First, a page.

One can’t help but ask — why so many categories? Are individual artists reducible to these social markers? Do people need a thorough description of every vendor, as if they could only relate to specific experiences and/or groups? Are minority artists incapable of speaking to the majority? Worse, are minorities illegible even to other minorities?
— Ivy League Pix (@ivyleaguepix) February 29, 2016
While we can’t say for sure, the Zinefest’s frantic categorization likely stems from — you guessed it — intersectionality. The more identities one accrues, the more intersectional one is; in this way, one’s feminism is deemed valid, or sufficiently complex. Further, one must pay homage to as many causes as possible, and apologize for one’s privilege whenever possible. By arming themselves like this, feminists may hope to guard themselves against that most grievous of insults — “white feminist.”
Artist Nyxia Grey is an excellent example of this growing trend. Her work “focuses on self-advocacy, reproductive rights, sexual consent, equality, relationship boundaries, grief, feelings of belonging/home, body politics, and eating disorder recovery.” She is, in short, a one-stop shop for those feminists who crave diversity. By visiting her table, feminists can learn about topics as disparate and seemingly unrelated as “feelings of belonging/home” and “eating disorder recovery.”
Periods and White Supremacy, or Mysteries We Have Yet To Solve
— Deirdree Prudence (@DeirdreeDarling) July 19, 2015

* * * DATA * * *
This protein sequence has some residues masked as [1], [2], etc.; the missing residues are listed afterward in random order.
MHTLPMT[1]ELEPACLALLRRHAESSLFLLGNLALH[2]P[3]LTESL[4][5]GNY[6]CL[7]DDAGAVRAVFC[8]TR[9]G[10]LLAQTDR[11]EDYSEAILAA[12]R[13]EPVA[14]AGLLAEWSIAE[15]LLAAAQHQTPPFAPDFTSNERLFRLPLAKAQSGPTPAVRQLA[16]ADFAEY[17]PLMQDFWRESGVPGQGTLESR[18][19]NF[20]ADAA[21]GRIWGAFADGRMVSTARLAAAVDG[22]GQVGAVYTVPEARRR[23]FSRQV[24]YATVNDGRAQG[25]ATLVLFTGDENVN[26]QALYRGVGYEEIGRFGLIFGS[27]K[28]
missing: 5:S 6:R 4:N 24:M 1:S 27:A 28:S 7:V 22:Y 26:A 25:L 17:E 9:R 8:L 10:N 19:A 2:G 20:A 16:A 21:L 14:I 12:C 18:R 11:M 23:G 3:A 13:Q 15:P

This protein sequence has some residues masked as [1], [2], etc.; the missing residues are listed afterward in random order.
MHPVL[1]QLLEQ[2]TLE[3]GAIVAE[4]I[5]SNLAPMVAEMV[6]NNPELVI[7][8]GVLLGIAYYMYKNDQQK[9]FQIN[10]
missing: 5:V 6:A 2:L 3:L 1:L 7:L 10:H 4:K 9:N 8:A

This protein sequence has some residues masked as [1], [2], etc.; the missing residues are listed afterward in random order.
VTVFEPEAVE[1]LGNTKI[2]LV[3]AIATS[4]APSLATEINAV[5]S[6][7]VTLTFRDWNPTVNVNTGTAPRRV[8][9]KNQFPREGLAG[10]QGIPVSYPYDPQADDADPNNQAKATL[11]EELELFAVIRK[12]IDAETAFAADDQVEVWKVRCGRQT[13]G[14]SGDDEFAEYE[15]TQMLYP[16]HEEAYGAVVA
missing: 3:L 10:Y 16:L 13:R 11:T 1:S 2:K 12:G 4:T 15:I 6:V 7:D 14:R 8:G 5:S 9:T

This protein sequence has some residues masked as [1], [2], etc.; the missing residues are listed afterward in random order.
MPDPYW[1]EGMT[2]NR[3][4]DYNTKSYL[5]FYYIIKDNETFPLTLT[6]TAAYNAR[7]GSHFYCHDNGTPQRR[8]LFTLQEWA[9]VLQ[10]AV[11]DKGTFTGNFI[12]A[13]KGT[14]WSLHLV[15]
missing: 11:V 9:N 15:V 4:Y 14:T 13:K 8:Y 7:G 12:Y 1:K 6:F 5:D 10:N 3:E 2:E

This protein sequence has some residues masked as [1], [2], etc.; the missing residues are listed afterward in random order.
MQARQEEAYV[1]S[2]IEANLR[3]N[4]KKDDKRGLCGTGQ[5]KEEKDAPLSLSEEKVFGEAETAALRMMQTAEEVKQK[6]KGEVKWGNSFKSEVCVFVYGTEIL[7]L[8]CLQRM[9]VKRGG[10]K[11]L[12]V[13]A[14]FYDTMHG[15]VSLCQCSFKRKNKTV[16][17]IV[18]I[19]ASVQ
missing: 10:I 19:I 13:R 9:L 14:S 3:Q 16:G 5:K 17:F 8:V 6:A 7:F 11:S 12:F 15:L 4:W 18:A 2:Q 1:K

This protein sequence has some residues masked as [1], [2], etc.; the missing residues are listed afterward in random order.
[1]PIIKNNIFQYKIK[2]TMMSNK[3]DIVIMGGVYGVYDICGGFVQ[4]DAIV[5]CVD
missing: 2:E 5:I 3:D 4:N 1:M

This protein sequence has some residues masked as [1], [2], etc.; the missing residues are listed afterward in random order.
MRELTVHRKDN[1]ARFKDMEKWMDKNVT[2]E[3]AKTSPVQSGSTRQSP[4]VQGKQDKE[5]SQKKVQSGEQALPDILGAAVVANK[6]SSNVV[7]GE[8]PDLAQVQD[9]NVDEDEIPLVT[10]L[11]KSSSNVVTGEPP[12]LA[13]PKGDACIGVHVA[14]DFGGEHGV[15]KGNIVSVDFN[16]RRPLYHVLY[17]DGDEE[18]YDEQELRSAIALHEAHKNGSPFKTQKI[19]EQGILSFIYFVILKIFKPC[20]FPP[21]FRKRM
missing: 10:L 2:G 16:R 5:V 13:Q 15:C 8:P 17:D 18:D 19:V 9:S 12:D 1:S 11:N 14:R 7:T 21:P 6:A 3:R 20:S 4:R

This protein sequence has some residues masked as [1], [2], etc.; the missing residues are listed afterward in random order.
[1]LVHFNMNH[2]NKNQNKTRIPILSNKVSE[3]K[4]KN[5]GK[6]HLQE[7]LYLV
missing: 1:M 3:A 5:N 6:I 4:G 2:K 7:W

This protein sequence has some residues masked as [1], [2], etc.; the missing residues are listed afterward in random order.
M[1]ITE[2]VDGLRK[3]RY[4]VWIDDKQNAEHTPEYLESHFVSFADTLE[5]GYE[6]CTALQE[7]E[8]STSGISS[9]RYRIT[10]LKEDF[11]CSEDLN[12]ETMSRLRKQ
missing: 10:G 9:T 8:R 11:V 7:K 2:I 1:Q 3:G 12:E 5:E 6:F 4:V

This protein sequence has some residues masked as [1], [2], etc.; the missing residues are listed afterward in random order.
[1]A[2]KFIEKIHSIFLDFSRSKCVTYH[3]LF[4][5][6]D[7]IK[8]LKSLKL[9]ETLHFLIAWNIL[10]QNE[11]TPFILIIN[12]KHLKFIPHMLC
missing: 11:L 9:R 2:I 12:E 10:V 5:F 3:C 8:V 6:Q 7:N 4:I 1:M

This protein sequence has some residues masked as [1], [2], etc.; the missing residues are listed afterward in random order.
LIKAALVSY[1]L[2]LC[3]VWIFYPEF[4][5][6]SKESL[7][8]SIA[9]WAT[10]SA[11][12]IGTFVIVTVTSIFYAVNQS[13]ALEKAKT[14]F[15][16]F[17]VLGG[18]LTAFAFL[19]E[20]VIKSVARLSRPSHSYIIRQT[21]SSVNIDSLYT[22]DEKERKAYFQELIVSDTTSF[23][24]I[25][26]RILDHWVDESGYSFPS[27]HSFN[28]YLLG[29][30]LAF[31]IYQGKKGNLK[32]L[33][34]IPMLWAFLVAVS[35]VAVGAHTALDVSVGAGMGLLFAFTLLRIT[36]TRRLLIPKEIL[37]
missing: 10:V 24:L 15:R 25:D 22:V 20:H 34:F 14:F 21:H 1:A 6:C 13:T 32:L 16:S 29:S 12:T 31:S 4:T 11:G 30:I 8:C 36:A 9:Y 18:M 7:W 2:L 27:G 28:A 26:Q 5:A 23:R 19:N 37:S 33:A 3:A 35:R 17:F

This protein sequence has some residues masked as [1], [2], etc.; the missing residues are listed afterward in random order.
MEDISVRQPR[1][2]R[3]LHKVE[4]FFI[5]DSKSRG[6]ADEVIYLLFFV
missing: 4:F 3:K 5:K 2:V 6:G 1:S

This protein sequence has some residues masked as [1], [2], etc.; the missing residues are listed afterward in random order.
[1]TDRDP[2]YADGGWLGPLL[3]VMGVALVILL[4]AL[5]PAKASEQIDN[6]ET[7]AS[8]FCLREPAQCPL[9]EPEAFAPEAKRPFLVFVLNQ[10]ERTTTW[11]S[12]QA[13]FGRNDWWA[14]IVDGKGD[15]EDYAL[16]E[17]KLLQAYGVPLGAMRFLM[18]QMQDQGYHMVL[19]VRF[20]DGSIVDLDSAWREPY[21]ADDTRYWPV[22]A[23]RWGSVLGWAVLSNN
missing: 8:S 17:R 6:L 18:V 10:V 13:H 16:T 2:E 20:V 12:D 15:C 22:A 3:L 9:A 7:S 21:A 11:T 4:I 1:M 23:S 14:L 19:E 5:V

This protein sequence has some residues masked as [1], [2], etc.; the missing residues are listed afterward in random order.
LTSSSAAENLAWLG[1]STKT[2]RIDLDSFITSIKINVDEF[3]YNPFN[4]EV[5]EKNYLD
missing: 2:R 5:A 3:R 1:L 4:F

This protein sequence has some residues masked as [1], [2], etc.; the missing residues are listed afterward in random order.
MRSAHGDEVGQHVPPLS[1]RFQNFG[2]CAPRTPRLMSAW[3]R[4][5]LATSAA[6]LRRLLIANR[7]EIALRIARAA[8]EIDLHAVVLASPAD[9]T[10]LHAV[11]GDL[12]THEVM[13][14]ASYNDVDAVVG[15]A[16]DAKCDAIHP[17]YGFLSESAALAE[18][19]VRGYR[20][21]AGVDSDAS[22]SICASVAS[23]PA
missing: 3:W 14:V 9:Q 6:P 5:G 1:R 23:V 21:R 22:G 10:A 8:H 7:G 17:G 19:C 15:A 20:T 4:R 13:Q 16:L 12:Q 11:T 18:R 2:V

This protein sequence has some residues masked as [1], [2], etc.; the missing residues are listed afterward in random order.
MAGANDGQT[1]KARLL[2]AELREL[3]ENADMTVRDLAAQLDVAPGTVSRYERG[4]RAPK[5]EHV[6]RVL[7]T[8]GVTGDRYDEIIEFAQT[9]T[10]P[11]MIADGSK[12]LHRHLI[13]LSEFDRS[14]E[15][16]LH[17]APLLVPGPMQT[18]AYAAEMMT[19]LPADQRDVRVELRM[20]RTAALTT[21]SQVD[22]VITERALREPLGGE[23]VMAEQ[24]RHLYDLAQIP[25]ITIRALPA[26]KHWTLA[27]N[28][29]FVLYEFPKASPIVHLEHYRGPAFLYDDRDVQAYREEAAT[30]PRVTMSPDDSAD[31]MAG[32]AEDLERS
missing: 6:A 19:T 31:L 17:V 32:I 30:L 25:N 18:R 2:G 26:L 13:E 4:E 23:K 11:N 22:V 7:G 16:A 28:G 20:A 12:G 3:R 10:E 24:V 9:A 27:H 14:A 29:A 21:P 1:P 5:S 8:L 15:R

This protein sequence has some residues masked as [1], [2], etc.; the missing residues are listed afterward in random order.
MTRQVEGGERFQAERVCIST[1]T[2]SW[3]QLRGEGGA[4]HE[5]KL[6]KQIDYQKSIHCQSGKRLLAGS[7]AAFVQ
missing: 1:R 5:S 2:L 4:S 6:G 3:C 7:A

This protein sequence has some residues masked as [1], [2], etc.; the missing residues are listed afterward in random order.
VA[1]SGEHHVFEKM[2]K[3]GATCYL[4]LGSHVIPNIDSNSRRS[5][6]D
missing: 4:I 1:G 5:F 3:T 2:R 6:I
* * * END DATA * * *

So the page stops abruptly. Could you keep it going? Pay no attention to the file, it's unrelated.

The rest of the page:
Like so many feminist zinesters, Nyxia Grey is somewhat obsessed with menstruation. Indeed, a process which less enlightened women understand by age 13 is ruthlessly examined and deconstructed by these brave artists.
The Unceded Voices Collective is concerned with another enduring feminist mystery — namely, white supremacy. They are a “convergence of primarily Indigenous-identified women/2spirit/Queer” and “women of color street artists in Tiohtià:ke/Mooniyaang, unceded Haudenosaunee and Anishinabe territories (also known as Montreal).” They “recognize [sic] the importance of walls and structures as critical spaces to reclaim unceded Indigenous land.”
The Collective is quite a bit more radical than most. These brave artists are concerned with battling white supremacy and colonialism, not mulling over alternative feminine hygiene products. White feminists who approach this table will undoubtedly be treated to a particularly thorough privilege-checking.
Are you ready to collect some rad zines and/or labels?
Loving my feminist af sticker I picked up at the NYC Feminist Zinefest this weekend next to my @Blackandpink99 sticker! pic.twitter.com/k9cKVwiBCv
— Rachel Corey (@CoreyRachel) March 7, 2017
The 2018 NYC Feminist Zinefest will take place from 12 PM to 6 PM at Barnard College. It promises to be “a jumble of magic, creativity, witchy energy.”
Will you be attending the NYC Feminist Zinefest? Let us know in the comments below!